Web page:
In the past several years, there has been an increase in the number of life insurance policies acquired by third parties unrelated to the people the policies cover. These have been the subject of hundreds of lawsuits between life insurers and these third parties since the turn of the century, often in an attempt to void the payout of death benefits.
Recently, an appellate court in New Jersey ruled that stranger-originated life insurance policies - also known as STOLI policies - are void, but parties that have made premium payments on them are also eligible for refunds on the funds they have contributed toward those policies. The decision was rendered by a panel of three judges and upheld the previous court's ruling in a case between a Canadian life insurer and a U.S.-based bank.
Aspects of the decision were also certified by the state's Supreme Court.
The facts of the case
In 2007, a life insurance application was filed with the Canadian company listing the Nancy Bergman Irrevocable Trust as owner and beneficiary of a policy with a death benefit worth $5 million in the event of Bergman's passing. Bergman's assets were listed at $9.235 million on that application, but in actuality, were well under $1 million, with only a condominium worth $285,000 among her major assets. Her entire estate was valued between $100,000 and $250,000.
The policy was, however, funded by a group of three investors, who were signed onto the trust alongside Bergman and her grandson, the latter of whom resigned as a trustee within a month of the policy being issued, and instead named the investors as co-trustees. About two and a half years later, the policy was sold by the Trust to a life settlement company, and the investors pocketed much of the money from that sale. Later, the bank that brought the suit loaned money to another company that purchased the policy, then acquired the policy as part of bankruptcy proceedings.
The bank then continued to make payments on the STOLI policy until Bergman died in 2014, at which point the life insurer refused to pay the death benefit, saying the policy had been fraudulently obtained. That decision ultimately led to the lawsuit.
The American bank sought to recover at least some of the more than $1.2 million it made in premium payments in the time it owned the policy, while the Canadian life insurer wanted to affirm the illegality of the acquisition of the policy in the first place, given that the information in the application was false.
The appeals court found that the life insurer was correct: There was no dispute that the STOLI policy was obtained specifically to benefit the investors and not anyone who had an insurable interest in Bergman's life. On the other hand, it also found that the bank was correct in arguing that if the policy was void the second it was written, all premium payments the financial institution made were to be refunded.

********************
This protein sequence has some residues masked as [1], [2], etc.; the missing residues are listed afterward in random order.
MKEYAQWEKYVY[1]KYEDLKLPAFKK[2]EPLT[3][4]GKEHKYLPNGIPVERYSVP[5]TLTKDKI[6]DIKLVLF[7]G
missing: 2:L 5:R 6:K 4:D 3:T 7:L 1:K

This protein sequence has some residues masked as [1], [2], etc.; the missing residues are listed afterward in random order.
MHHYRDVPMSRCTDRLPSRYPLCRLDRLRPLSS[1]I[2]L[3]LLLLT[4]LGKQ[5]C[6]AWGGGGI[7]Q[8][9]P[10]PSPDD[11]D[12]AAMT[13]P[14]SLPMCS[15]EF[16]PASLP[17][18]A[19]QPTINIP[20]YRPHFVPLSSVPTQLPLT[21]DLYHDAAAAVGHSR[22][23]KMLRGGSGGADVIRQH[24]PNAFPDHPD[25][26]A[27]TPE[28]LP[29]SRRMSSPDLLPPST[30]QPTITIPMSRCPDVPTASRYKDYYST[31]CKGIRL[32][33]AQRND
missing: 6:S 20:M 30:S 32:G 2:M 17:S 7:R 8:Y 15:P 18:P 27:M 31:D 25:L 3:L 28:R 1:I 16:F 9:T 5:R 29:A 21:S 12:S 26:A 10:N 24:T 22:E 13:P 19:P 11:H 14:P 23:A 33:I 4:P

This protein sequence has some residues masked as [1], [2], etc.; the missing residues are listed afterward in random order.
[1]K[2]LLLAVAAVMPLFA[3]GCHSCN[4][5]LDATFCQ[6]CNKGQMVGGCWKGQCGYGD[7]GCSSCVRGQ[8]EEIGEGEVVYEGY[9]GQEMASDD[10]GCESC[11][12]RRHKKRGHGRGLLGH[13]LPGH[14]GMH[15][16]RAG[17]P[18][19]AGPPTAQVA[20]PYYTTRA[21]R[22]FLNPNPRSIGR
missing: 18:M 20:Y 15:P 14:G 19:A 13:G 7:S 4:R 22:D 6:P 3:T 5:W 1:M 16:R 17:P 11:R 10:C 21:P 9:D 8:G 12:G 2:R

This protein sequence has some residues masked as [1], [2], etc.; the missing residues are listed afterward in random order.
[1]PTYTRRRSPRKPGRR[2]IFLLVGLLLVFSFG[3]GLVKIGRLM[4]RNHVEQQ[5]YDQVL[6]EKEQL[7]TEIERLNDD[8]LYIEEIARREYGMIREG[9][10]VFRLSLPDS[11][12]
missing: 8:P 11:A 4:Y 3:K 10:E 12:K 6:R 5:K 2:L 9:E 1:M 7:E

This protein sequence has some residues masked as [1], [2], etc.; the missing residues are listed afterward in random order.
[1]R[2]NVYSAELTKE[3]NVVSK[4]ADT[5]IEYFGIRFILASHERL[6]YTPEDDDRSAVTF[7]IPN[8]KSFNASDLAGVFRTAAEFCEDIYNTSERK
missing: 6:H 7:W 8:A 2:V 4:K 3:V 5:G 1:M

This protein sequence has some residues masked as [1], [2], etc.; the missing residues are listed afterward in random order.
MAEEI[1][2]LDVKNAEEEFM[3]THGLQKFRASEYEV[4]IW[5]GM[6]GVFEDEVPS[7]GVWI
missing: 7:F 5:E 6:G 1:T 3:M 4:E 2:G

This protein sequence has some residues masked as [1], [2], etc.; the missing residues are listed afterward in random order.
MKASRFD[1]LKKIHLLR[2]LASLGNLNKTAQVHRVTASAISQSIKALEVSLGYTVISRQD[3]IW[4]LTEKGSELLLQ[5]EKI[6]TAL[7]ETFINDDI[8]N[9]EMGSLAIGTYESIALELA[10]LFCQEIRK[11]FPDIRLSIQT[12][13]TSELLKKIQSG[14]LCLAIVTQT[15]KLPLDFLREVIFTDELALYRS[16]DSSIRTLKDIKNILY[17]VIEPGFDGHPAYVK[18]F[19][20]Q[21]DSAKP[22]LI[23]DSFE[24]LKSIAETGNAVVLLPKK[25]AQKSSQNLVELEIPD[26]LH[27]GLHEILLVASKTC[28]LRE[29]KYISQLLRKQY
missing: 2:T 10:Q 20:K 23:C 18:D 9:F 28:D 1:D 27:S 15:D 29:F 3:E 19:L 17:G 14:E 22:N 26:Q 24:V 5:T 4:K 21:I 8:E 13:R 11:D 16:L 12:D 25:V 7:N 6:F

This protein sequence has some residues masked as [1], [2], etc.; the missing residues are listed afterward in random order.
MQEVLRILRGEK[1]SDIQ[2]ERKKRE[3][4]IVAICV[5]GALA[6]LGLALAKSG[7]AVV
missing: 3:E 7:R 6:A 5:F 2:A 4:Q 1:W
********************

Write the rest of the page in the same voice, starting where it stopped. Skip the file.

This was not a blanket consideration, however: the ruling called for a "fact-sensitive approach" in determining whether refunds should be issued, based on whether the party in question knew of the policy's fraudulence. In this case, the bank would have had no way of knowing the policy should have been void.
What's the takeaway?
Of course, the legalities surrounding STOLI policies vary from one state to the next. Most revolve around the question of "insurable interest" in the person for whom the policy is being obtained. For instance, family or other loved ones may have a provable interest, but so too would a business partner or someone else with a pre-existing financial interest in their well-being. In this way, the "stranger" in question is typically not a stranger at all, but it is also possible for an insured to work with a third party so that a policy can be sold to a life settlement company (or similar entity) once the period in which the policy can be contested comes to an end.
In many states, even if the latter situation is how the STOLI policy originated, the insured will have to name a beneficiary with an insurable interest when applying (as with the Bergman situation) to ensure it is valid. In short, had the facts of Bergman's financial situation not been falsified on the initial application, it's likely the policy would never have been voided.
The facts of such cases are something life insurers will have to examine in-depth on an ongoing basis to ensure they know the various legalities surrounding their underwriting standards. In addition, it might be important - from an outreach perspective - to help people understand what they are getting into when they enter into STOLI-related agreements concerning their long-term finances.
Whatever additional information insurers or brokers can provide to help people get the full picture of transactions will likely go a long way toward ensuring people have coverage that works for them and potential future issues don't arise.